Polar opposites on climate change

Re "Civilization's last chance," Opinion, May 11

Scientists estimate that the Earth is about 4.5 billion years old. During that time, the Earth has undergone vast, monumental and violent geologic, tectonic, volcanic and climatic changes. The planet has cooled and warmed, ice ages have come and gone, and natural marvels such as the Grand Canyon and Yosemite Valley were left behind. Entire species have been wiped out, and we don't even know why. In contrast, human beings as we know them have existed for about 200,000 years, and they've been industrialized for a few centuries, a mere blink of an eye compared with the age of the Earth.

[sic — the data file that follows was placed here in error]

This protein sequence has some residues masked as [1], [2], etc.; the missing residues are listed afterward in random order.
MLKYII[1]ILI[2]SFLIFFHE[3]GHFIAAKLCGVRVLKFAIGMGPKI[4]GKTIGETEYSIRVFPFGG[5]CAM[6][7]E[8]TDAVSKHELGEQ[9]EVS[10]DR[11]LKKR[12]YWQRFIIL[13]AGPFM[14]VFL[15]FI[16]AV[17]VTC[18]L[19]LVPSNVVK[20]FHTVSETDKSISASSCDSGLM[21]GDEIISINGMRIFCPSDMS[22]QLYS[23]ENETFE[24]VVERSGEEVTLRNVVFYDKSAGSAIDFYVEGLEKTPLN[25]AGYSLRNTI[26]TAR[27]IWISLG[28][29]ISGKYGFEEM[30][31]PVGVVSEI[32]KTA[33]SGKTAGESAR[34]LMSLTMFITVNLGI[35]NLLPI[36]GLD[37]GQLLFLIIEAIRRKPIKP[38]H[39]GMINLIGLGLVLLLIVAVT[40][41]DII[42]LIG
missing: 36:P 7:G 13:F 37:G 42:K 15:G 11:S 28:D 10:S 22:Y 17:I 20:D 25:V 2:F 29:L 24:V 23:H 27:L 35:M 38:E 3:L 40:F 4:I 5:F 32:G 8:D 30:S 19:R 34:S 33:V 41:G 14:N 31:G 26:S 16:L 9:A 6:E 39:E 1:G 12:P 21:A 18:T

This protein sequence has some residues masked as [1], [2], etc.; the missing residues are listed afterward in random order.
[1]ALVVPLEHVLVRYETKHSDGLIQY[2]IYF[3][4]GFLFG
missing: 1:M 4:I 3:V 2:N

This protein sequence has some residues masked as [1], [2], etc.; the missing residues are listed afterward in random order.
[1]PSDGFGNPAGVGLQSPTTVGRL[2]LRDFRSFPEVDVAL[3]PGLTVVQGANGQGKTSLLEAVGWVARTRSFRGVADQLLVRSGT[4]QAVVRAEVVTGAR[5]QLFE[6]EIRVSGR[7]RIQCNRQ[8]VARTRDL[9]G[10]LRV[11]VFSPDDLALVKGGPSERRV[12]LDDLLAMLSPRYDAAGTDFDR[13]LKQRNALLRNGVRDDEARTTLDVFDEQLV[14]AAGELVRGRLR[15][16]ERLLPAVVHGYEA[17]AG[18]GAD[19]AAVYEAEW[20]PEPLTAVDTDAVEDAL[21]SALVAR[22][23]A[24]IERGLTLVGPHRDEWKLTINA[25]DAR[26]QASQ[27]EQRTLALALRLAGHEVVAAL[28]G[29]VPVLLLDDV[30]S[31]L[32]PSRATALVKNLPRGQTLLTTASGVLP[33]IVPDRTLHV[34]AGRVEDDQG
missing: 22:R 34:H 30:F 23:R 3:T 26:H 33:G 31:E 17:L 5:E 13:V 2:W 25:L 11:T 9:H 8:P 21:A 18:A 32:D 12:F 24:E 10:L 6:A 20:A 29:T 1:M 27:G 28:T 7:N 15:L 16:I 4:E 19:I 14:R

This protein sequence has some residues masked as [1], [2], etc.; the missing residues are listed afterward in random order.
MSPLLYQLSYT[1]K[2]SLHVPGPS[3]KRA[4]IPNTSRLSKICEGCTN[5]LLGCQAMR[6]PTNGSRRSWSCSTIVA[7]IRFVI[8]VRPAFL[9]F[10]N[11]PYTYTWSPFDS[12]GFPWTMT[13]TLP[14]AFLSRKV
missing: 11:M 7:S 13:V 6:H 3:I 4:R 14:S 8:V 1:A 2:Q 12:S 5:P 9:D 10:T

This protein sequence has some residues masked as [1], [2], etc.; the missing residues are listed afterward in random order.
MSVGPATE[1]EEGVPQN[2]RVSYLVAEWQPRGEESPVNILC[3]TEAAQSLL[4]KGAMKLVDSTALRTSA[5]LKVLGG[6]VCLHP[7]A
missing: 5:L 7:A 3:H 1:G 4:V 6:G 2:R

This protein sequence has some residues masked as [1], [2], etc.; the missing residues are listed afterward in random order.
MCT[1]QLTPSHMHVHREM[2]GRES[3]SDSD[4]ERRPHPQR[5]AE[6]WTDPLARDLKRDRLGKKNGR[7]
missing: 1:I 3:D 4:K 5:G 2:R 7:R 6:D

The very idea that puny, insignificant humans could cause any discernible change to the climate of the planet because we burned a bit of oil and coal, and the hairbrained notions of Bill McKibben that we can change the climate "back" (whatever that means), are both arrogant and naive in the extreme.

Robert Ostrove


How heartbreakingly fitting that, on Mother's Day, The Times publishes McKibben's article. If those of us who are grandmothers learned that our kids were being held hostage in a schoolroom, we'd certainly do something to try to rescue them. A weapon is pointed at them, but it is carbon-loaded.

Sending a copy of McKibben's disturbing article to at least six friends might prod more of us into immediate consciousness. Our children are at risk; putting our heads in the sand is an act of monumental irresponsibility.

Peg Langhans

Long Beach

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